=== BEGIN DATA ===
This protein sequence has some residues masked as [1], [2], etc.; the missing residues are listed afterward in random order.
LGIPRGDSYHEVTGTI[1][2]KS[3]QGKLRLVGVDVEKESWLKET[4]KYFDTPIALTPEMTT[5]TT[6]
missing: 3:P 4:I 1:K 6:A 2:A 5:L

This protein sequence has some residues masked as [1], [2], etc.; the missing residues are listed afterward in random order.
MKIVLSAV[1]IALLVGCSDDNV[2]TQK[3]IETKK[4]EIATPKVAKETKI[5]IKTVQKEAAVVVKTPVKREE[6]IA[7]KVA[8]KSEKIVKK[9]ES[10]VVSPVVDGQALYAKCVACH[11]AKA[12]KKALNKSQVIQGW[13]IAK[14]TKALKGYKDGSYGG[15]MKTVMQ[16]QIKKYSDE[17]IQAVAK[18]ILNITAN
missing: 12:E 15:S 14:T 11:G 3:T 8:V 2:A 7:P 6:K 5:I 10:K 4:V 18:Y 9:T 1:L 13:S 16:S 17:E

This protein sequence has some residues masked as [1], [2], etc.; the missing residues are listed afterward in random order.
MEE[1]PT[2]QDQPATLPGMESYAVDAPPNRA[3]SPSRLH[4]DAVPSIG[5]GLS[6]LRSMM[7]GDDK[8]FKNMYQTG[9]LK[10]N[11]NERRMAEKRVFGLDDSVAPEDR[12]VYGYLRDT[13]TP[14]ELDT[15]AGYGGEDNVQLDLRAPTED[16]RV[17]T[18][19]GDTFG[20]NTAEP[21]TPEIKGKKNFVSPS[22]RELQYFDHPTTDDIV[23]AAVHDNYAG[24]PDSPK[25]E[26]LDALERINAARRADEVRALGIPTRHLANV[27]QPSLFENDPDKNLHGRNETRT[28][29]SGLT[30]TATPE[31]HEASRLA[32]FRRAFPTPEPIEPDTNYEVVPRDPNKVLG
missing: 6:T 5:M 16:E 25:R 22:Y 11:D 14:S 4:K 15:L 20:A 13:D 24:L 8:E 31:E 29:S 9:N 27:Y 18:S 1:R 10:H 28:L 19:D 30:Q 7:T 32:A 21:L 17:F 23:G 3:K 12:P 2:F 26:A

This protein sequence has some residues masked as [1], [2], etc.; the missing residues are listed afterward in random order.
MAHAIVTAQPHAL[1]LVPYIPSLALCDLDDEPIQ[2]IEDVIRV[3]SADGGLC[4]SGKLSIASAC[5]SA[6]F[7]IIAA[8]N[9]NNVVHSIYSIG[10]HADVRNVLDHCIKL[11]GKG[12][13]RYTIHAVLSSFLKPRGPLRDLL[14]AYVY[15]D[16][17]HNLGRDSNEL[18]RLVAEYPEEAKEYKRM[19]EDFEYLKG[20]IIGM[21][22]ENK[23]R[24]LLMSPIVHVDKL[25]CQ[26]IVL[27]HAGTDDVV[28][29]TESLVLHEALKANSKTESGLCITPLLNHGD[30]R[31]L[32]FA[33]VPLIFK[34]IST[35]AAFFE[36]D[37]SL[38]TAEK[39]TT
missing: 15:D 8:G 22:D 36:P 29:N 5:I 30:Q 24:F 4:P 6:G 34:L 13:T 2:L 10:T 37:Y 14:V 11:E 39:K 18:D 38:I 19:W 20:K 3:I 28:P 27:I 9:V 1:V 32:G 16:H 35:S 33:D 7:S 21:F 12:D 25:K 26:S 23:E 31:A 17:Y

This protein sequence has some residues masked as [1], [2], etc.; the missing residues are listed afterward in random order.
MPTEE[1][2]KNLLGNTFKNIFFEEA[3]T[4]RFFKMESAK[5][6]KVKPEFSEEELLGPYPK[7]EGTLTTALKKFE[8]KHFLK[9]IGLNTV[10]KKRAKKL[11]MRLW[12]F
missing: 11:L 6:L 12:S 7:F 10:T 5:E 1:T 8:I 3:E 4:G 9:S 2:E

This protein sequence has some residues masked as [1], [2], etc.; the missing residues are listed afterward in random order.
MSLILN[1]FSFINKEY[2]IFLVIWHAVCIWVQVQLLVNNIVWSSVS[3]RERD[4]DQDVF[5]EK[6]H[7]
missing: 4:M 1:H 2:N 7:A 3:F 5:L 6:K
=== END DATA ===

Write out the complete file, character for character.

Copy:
This protein sequence has some residues masked as [1], [2], etc.; the missing residues are listed afterward in random order.
LGIPRGDSYHEVTGTI[1][2]KS[3]QGKLRLVGVDVEKESWLKET[4]KYFDTPIALTPEMTT[5]TT[6]
missing: 3:P 4:I 1:K 6:A 2:A 5:L

This protein sequence has some residues masked as [1], [2], etc.; the missing residues are listed afterward in random order.
MKIVLSAV[1]IALLVGCSDDNV[2]TQK[3]IETKK[4]EIATPKVAKETKI[5]IKTVQKEAAVVVKTPVKREE[6]IA[7]KVA[8]KSEKIVKK[9]ES[10]VVSPVVDGQALYAKCVACH[11]AKA[12]KKALNKSQVIQGW[13]IAK[14]TKALKGYKDGSYGG[15]MKTVMQ[16]QIKKYSDE[17]IQAVAK[18]ILNITAN
missing: 12:E 15:S 14:T 11:G 3:T 8:V 2:A 7:P 6:K 5:I 10:K 4:V 18:Y 9:T 1:L 13:S 16:S 17:E

This protein sequence has some residues masked as [1], [2], etc.; the missing residues are listed afterward in random order.
MEE[1]PT[2]QDQPATLPGMESYAVDAPPNRA[3]SPSRLH[4]DAVPSIG[5]GLS[6]LRSMM[7]GDDK[8]FKNMYQTG[9]LK[10]N[11]NERRMAEKRVFGLDDSVAPEDR[12]VYGYLRDT[13]TP[14]ELDT[15]AGYGGEDNVQLDLRAPTED[16]RV[17]T[18][19]GDTFG[20]NTAEP[21]TPEIKGKKNFVSPS[22]RELQYFDHPTTDDIV[23]AAVHDNYAG[24]PDSPK[25]E[26]LDALERINAARRADEVRALGIPTRHLANV[27]QPSLFENDPDKNLHGRNETRT[28][29]SGLT[30]TATPE[31]HEASRLA[32]FRRAFPTPEPIEPDTNYEVVPRDPNKVLG
missing: 6:T 5:M 16:E 25:R 22:Y 11:D 14:S 4:K 15:L 20:A 13:D 24:L 8:E 31:E 29:S 9:N 27:Y 18:S 1:R 10:H 28:L 19:D 30:Q 7:T 32:A 21:L 17:F 23:G 3:K 12:P 2:F 26:A

This protein sequence has some residues masked as [1], [2], etc.; the missing residues are listed afterward in random order.
MAHAIVTAQPHAL[1]LVPYIPSLALCDLDDEPIQ[2]IEDVIRV[3]SADGGLC[4]SGKLSIASAC[5]SA[6]F[7]IIAA[8]N[9]NNVVHSIYSIG[10]HADVRNVLDHCIKL[11]GKG[12][13]RYTIHAVLSSFLKPRGPLRDLL[14]AYVY[15]D[16][17]HNLGRDSNEL[18]RLVAEYPEEAKEYKRM[19]EDFEYLKG[20]IIGM[21][22]ENK[23]R[24]LLMSPIVHVDKL[25]CQ[26]IVL[27]HAGTDDVV[28][29]TESLVLHEALKANSKTESGLCITPLLNHGD[30]R[31]L[32]FA[33]VPLIFK[34]IST[35]AAFFE[36]D[37]SL[38]TAEK[39]TT
missing: 15:D 8:G 22:D 36:P 29:N 5:I 30:Q 24:F 4:P 6:G 34:L 13:T 2:L 10:T 37:Y 14:V 11:E 39:K 18:D 38:I 19:W 20:K 3:I 28:P 27:I 9:V 1:V 32:G 16:H 35:S 33:D 7:S 21:F 12:D 25:K 26:S 23:E 31:A 17:Y

This protein sequence has some residues masked as [1], [2], etc.; the missing residues are listed afterward in random order.
MPTEE[1][2]KNLLGNTFKNIFFEEA[3]T[4]RFFKMESAK[5][6]KVKPEFSEEELLGPYPK[7]EGTLTTALKKFE[8]KHFLK[9]IGLNTV[10]KKRAKKL[11]MRLW[12]F
missing: 11:L 6:L 12:S 7:F 10:T 5:E 1:T 8:I 3:E 4:G 9:S 2:E

This protein sequence has some residues masked as [1], [2], etc.; the missing residues are listed afterward in random order.
MSLILN[1]FSFINKEY[2]IFLVIWHAVCIWVQVQLLVNNIVWSSVS[3]RERD[4]DQDVF[5]EK[6]H[7]
missing: 4:M 1:H 2:N 7:A 3:F 5:L 6:K